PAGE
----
Jonathan Trott made the right decision to leave England's Ashes tour, says ex-England batsman Marcus Trescothick.
Trott, 32, has left Australia to recover from a "long-standing stress-related condition". That was also the description used when Trescothick returned home from down under in 2006.
"It would have been horrible for him to make that decision to come home," Trescothick told BBC Radio 5 live.
"[But] he's definitely made the right decision to take a bit of time off."
Warwickshire batsman Trott endured a difficult time in the first Test in Brisbane, which England lost by 381 runs, scoring only 19 runs in two innings as he struggled against the bowling of Mitchell Johnson.
His departure means England will have to change their batting order for the second Test, which begins in Adelaide on 5 December, but the player has the full support of the dressing room.
"Love Trotty," England bowler Stuart Broad said. "Absolute champion of a man. He knows he has all the support of all the people around him. Puts cricket in perspective."
Former opening batsman Trescothick left the 2005-06 India tour and the 2006-07 Ashes tour of Australia, while left-arm spinner Michael Yardy flew home from the 2011 World Cup.
Trescothick's stress-related illness was depression. He said it could be "debilitating", affecting anybody at any time.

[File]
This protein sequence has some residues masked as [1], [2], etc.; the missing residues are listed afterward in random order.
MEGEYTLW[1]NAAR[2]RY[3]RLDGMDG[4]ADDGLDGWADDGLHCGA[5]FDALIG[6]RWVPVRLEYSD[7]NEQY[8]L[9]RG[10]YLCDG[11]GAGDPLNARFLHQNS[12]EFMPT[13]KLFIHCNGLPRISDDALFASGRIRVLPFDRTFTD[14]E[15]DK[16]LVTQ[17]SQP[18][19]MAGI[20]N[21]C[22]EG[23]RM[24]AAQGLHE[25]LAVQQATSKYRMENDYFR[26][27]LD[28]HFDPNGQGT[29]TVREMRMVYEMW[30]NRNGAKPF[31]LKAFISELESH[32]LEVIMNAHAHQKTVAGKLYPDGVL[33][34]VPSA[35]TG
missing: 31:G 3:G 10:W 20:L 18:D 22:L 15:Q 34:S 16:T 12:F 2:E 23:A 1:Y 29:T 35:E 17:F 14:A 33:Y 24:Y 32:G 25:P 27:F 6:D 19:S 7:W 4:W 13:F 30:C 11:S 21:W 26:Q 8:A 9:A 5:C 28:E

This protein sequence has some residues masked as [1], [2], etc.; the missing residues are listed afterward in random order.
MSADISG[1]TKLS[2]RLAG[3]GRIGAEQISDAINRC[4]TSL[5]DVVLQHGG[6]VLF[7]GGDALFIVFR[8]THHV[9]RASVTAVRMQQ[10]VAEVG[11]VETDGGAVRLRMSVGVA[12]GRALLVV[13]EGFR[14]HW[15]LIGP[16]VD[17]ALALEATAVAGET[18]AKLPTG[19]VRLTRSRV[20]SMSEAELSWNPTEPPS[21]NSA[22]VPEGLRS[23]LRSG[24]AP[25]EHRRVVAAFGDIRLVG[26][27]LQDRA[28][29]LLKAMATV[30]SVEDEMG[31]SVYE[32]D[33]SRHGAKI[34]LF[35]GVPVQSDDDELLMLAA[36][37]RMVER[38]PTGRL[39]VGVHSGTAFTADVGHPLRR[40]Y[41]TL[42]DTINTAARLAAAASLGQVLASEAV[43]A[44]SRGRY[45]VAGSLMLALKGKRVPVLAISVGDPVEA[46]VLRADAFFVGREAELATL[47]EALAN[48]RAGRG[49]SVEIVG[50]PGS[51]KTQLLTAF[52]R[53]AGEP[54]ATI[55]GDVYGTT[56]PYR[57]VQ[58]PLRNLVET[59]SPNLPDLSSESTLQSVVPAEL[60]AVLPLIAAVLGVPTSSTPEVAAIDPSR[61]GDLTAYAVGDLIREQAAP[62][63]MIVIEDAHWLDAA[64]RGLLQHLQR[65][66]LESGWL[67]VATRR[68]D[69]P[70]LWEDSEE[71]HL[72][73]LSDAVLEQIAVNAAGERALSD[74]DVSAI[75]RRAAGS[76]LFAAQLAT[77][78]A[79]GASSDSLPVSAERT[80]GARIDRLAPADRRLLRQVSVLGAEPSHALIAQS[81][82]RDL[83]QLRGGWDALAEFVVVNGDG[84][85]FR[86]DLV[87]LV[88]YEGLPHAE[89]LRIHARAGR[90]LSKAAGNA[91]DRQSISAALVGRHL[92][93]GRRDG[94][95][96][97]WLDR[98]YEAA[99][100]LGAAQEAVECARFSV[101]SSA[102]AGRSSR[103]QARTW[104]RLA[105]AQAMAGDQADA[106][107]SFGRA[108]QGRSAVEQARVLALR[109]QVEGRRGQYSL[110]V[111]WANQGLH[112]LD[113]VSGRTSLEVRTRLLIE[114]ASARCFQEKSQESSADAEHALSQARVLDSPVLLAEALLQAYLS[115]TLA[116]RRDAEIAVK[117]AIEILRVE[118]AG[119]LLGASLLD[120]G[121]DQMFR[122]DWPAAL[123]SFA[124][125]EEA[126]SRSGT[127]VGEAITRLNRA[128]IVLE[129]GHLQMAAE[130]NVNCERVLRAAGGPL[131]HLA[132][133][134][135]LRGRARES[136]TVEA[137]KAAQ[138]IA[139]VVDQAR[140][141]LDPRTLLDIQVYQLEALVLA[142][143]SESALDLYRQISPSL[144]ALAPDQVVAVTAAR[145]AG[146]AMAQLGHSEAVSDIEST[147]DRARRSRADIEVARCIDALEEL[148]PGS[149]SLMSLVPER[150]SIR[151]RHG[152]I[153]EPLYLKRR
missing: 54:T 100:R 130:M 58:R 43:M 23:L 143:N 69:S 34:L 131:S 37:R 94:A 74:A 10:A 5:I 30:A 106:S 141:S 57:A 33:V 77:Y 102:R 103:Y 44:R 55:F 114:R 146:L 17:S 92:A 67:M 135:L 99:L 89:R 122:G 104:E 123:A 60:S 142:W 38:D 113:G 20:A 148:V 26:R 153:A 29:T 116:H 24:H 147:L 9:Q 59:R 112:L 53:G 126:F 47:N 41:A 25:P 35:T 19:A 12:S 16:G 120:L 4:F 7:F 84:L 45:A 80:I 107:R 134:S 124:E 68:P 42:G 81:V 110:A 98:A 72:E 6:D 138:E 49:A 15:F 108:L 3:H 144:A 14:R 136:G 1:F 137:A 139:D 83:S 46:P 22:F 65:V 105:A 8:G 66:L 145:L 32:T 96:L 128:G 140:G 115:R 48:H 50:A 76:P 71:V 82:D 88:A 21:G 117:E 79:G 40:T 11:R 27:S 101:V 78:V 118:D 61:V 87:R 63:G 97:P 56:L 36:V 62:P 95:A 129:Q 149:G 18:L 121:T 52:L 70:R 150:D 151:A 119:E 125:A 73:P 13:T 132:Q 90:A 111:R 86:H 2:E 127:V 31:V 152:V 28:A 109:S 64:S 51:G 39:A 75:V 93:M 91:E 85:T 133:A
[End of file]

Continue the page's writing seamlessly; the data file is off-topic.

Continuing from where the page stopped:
"It grinds you down and just gets to you non-stop," added 37-year-old Trescothick, who played 76 Tests for England and scored 5,825 runs at an average of 43.79.
"There's no hiding place from it, it's 24/7. It doesn't take into account what house you live in, what car you drive, what job you do and how much you get paid.
"The mind is an amazing thing that people are trying to understand and control. Jonathan's got to just take a bit of time to get back on track and get back happy again."
Trescothick's comments were echoed by former England fast bowler Steve Harmison, who also suffered problems while away on tour with his country.
"When it gets you, it controls you, and when it controls you, you have got no hiding place, you have got nowhere to go," Harmison, whose last Test was Trott's first, in the 2009 Ashes, told BBC Radio 5 live.
"You don't eat, you don't sleep, you are so insecure, you think the world is on top of you and once it does get you, that is it.
"It doesn't matter what happened to Jonathan Trott before this episode. He's done a brave and courageous thing, because, to be fair, it is admitting defeat when you have to come home."
Following the third day's play in the first Test, when Trott had been dismissed in the final session, Australia's David Warner described Trott as "poor and weak".
England captain Alastair Cook has since said those comments were "disrespectful" while coach Andy Flower says that interview was not the reason for Trott's departure from Australia, adding the batsman has been suffering with the condition for a period of time.
England's Ashes tour will run into the new year and Trott might have been involved in the one-day series which follows, finishing at the end of January.
"Cricketers are away from home for a long time and it is a lonely existence," said BBC cricket correspondent Jonathan Agnew. "People have stresses in all of their lives and there will be some who say: 'Hang on, playing cricket for a living, how can that be stressful?'
"Well, this is an illness which clearly a lot of people don't understand. I don't, for one moment, claim to understand mental illness.
"Jonathan Trott felt unable to carry on. If you watch him, the way he batted the other day, he was suffering and all over the place. Clearly, he needs time at home."